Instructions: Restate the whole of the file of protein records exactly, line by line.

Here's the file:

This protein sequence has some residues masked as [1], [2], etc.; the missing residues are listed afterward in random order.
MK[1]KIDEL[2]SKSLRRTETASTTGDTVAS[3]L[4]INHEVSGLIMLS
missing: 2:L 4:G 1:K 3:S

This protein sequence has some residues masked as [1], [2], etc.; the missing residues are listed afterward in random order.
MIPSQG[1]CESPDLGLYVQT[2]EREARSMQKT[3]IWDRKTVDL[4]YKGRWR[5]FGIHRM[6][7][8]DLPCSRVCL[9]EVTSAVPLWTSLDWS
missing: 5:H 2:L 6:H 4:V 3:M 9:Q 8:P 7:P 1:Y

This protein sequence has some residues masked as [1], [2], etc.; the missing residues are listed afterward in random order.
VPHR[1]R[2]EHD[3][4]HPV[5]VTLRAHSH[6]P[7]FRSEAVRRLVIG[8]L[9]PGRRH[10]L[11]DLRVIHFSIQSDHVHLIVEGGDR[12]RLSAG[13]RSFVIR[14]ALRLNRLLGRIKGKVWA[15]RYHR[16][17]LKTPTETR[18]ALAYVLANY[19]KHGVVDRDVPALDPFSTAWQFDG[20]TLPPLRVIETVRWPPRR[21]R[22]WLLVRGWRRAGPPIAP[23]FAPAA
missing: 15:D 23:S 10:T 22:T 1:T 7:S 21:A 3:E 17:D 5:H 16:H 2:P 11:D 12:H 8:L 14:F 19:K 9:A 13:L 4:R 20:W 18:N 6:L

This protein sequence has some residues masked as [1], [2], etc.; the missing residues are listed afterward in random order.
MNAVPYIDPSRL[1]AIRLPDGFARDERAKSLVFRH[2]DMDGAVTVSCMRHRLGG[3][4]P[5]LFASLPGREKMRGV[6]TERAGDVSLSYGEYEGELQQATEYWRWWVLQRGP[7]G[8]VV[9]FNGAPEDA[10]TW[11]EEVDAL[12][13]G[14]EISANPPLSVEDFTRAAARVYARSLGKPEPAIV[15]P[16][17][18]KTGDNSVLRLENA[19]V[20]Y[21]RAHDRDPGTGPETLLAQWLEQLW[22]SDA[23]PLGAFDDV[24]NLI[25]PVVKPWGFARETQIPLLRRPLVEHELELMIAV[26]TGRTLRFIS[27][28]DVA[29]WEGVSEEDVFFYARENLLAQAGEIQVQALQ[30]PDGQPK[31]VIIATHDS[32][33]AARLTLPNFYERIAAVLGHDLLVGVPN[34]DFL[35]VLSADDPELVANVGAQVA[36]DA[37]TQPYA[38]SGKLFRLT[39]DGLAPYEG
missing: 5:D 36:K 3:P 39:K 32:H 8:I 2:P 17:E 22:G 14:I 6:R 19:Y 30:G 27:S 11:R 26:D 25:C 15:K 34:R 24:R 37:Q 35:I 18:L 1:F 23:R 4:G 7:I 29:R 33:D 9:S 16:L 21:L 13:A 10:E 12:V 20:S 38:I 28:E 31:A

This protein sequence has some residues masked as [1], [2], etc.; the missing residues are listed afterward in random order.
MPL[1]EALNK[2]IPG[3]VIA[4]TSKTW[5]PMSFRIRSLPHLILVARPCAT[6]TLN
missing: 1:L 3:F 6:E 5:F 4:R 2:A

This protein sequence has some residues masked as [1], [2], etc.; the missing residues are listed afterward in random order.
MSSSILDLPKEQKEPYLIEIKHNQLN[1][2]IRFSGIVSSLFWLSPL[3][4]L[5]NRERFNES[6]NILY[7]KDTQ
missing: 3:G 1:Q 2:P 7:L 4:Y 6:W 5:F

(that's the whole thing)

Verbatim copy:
This protein sequence has some residues masked as [1], [2], etc.; the missing residues are listed afterward in random order.
MK[1]KIDEL[2]SKSLRRTETASTTGDTVAS[3]L[4]INHEVSGLIMLS
missing: 2:L 4:G 1:K 3:S

This protein sequence has some residues masked as [1], [2], etc.; the missing residues are listed afterward in random order.
MIPSQG[1]CESPDLGLYVQT[2]EREARSMQKT[3]IWDRKTVDL[4]YKGRWR[5]FGIHRM[6][7][8]DLPCSRVCL[9]EVTSAVPLWTSLDWS
missing: 5:H 2:L 6:H 4:V 3:M 9:Q 8:P 7:P 1:Y

This protein sequence has some residues masked as [1], [2], etc.; the missing residues are listed afterward in random order.
VPHR[1]R[2]EHD[3][4]HPV[5]VTLRAHSH[6]P[7]FRSEAVRRLVIG[8]L[9]PGRRH[10]L[11]DLRVIHFSIQSDHVHLIVEGGDR[12]RLSAG[13]RSFVIR[14]ALRLNRLLGRIKGKVWA[15]RYHR[16][17]LKTPTETR[18]ALAYVLANY[19]KHGVVDRDVPALDPFSTAWQFDG[20]TLPPLRVIETVRWPPRR[21]R[22]WLLVRGWRRAGPPIAP[23]FAPAA
missing: 15:D 23:S 10:T 22:T 1:T 7:S 21:A 3:E 17:D 5:H 16:H 2:P 11:D 12:H 8:L 14:F 19:K 9:A 13:L 4:R 20:W 18:N 6:L

This protein sequence has some residues masked as [1], [2], etc.; the missing residues are listed afterward in random order.
MNAVPYIDPSRL[1]AIRLPDGFARDERAKSLVFRH[2]DMDGAVTVSCMRHRLGG[3][4]P[5]LFASLPGREKMRGV[6]TERAGDVSLSYGEYEGELQQATEYWRWWVLQRGP[7]G[8]VV[9]FNGAPEDA[10]TW[11]EEVDAL[12][13]G[14]EISANPPLSVEDFTRAAARVYARSLGKPEPAIV[15]P[16][17][18]KTGDNSVLRLENA[19]V[20]Y[21]RAHDRDPGTGPETLLAQWLEQLW[22]SDA[23]PLGAFDDV[24]NLI[25]PVVKPWGFARETQIPLLRRPLVEHELELMIAV[26]TGRTLRFIS[27][28]DVA[29]WEGVSEEDVFFYARENLLAQAGEIQVQALQ[30]PDGQPK[31]VIIATHDS[32][33]AARLTLPNFYERIAAVLGHDLLVGVPN[34]DFL[35]VLSADDPELVANVGAQVA[36]DA[37]TQPYA[38]SGKLFRLT[39]DGLAPYEG
missing: 5:D 36:K 3:P 39:K 32:H 8:I 2:P 17:E 22:G 14:I 6:R 19:Y 30:G 27:S 11:R 26:D 25:C 15:K 34:R 24:R 37:Q 35:I 18:L 1:F 23:R 4:G 7:I 29:R 33:D 9:S 16:L 21:L 13:A 10:E 12:V 20:S 38:I 28:E 31:A

This protein sequence has some residues masked as [1], [2], etc.; the missing residues are listed afterward in random order.
MPL[1]EALNK[2]IPG[3]VIA[4]TSKTW[5]PMSFRIRSLPHLILVARPCAT[6]TLN
missing: 1:L 3:F 6:E 5:F 4:R 2:A

This protein sequence has some residues masked as [1], [2], etc.; the missing residues are listed afterward in random order.
MSSSILDLPKEQKEPYLIEIKHNQLN[1][2]IRFSGIVSSLFWLSPL[3][4]L[5]NRERFNES[6]NILY[7]KDTQ
missing: 3:G 1:Q 2:P 7:L 4:Y 6:W 5:F